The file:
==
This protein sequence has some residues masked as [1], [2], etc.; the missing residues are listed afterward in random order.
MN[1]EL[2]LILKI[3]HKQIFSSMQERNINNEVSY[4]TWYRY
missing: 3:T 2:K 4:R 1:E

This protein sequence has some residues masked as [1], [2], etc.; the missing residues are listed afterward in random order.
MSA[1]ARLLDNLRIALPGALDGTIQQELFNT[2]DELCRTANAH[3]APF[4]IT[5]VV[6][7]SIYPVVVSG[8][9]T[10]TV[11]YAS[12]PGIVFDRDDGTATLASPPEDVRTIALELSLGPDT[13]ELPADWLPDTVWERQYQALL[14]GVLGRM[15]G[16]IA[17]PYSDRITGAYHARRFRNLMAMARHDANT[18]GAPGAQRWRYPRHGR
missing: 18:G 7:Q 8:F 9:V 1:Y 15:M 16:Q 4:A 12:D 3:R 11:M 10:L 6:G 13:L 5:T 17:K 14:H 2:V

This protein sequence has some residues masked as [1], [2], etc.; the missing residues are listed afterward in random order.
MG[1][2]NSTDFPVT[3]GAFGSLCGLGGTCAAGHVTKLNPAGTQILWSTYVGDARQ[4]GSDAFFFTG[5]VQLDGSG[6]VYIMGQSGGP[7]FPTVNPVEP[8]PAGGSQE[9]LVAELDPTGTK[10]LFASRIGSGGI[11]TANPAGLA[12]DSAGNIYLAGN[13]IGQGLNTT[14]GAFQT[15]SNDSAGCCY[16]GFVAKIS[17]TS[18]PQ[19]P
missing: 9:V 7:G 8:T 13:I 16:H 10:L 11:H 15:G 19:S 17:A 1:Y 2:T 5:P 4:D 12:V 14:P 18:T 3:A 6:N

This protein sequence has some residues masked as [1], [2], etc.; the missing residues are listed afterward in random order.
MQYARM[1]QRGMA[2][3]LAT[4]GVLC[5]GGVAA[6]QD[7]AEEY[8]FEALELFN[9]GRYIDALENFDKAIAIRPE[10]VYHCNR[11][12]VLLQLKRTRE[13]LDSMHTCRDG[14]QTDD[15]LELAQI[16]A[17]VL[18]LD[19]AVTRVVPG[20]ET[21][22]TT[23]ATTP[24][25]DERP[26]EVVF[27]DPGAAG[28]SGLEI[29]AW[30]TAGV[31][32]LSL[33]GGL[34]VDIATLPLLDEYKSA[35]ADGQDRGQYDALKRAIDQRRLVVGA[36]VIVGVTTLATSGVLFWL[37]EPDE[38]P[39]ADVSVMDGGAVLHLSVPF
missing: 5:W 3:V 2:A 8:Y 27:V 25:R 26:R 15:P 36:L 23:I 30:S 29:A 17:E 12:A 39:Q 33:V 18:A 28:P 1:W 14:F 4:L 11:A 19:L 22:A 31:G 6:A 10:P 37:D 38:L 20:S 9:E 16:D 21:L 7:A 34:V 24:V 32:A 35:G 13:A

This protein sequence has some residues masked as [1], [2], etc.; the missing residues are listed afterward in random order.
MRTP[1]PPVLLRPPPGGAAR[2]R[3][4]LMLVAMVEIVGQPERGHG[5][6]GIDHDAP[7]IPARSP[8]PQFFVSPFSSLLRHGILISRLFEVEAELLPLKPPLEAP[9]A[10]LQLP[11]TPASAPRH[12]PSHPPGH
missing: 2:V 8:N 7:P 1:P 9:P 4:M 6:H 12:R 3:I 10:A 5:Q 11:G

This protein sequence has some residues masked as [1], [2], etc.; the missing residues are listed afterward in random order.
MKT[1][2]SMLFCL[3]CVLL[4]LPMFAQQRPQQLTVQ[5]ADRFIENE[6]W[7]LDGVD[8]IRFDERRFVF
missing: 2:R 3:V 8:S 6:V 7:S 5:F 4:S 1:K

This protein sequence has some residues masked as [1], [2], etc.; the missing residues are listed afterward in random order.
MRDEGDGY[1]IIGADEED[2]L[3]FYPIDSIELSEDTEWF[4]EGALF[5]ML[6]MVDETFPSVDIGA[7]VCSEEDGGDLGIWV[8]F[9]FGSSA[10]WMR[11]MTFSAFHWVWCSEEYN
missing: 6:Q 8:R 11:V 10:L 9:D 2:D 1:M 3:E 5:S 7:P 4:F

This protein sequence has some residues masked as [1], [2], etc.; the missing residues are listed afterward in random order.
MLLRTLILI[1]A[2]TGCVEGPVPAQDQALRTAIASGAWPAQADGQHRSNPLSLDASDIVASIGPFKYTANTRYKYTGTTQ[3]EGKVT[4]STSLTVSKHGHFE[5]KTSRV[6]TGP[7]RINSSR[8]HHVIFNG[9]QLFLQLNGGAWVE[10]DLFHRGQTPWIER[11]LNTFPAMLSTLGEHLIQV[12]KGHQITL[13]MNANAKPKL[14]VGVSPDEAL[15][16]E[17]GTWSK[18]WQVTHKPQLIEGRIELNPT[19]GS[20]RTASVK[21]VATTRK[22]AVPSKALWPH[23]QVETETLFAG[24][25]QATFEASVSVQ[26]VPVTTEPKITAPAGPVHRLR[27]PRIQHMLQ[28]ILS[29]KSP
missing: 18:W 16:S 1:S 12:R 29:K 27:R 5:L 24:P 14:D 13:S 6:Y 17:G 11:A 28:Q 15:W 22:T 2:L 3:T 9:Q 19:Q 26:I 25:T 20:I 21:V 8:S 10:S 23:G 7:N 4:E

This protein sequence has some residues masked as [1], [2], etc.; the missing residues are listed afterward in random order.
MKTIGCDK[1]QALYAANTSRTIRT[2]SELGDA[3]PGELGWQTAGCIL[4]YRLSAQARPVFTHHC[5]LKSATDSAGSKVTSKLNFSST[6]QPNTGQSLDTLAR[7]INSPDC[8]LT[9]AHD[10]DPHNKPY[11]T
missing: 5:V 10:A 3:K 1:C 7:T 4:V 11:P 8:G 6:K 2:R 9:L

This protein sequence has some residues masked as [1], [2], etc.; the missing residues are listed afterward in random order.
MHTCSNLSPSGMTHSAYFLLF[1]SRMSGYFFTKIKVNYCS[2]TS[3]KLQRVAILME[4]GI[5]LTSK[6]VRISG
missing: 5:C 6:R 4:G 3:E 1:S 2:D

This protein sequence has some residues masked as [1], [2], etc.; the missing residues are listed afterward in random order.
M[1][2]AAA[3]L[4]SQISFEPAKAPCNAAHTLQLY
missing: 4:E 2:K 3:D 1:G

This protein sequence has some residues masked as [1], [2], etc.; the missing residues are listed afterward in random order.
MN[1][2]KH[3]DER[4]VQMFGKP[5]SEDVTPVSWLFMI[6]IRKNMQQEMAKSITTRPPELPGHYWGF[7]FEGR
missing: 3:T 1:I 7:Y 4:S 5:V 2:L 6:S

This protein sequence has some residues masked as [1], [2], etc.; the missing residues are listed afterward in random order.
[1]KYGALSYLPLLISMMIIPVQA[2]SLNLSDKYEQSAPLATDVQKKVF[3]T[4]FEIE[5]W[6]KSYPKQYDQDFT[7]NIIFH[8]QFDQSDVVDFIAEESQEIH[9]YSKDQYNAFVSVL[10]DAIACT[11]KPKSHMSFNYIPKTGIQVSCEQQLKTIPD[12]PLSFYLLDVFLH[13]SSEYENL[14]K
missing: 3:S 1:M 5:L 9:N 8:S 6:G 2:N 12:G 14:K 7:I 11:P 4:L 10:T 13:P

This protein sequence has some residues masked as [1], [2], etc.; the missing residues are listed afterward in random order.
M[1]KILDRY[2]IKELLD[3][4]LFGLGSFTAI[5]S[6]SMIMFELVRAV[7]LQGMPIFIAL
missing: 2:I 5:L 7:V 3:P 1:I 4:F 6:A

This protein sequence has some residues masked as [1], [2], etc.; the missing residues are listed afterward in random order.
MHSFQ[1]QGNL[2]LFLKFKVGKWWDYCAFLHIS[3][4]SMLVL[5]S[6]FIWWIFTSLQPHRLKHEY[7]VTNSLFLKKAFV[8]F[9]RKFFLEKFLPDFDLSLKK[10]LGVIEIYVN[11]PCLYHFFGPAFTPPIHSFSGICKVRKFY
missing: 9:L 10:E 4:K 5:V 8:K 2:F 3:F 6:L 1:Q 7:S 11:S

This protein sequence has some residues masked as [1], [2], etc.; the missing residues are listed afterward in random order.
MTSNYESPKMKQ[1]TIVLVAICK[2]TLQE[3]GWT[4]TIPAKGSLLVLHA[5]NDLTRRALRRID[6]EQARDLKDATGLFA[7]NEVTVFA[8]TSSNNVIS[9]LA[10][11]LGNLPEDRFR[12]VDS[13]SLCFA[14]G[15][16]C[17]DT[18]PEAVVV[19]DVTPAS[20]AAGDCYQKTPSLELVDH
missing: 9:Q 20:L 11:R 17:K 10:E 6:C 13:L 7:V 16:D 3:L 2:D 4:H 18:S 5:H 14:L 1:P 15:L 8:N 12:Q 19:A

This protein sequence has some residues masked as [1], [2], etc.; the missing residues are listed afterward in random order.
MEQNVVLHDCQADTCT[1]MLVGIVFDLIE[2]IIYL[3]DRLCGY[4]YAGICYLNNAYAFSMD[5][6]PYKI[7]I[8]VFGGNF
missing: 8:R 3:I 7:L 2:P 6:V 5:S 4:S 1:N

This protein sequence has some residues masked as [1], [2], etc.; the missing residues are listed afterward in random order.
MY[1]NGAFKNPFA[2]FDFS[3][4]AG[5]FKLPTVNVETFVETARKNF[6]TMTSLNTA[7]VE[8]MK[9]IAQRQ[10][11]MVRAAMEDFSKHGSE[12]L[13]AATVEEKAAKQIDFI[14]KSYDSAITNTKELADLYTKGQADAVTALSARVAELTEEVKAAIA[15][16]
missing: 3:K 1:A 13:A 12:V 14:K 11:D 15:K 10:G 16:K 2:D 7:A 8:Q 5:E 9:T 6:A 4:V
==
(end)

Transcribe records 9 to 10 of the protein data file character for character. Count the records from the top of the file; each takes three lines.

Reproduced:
This protein sequence has some residues masked as [1], [2], etc.; the missing residues are listed afterward in random order.
MKTIGCDK[1]QALYAANTSRTIRT[2]SELGDA[3]PGELGWQTAGCIL[4]YRLSAQARPVFTHHC[5]LKSATDSAGSKVTSKLNFSST[6]QPNTGQSLDTLAR[7]INSPDC[8]LT[9]AHD[10]DPHNKPY[11]T
missing: 5:V 10:A 3:K 1:C 7:T 4:V 11:P 8:G 6:K 2:R 9:L

This protein sequence has some residues masked as [1], [2], etc.; the missing residues are listed afterward in random order.
MHTCSNLSPSGMTHSAYFLLF[1]SRMSGYFFTKIKVNYCS[2]TS[3]KLQRVAILME[4]GI[5]LTSK[6]VRISG
missing: 5:C 6:R 4:G 3:E 1:S 2:D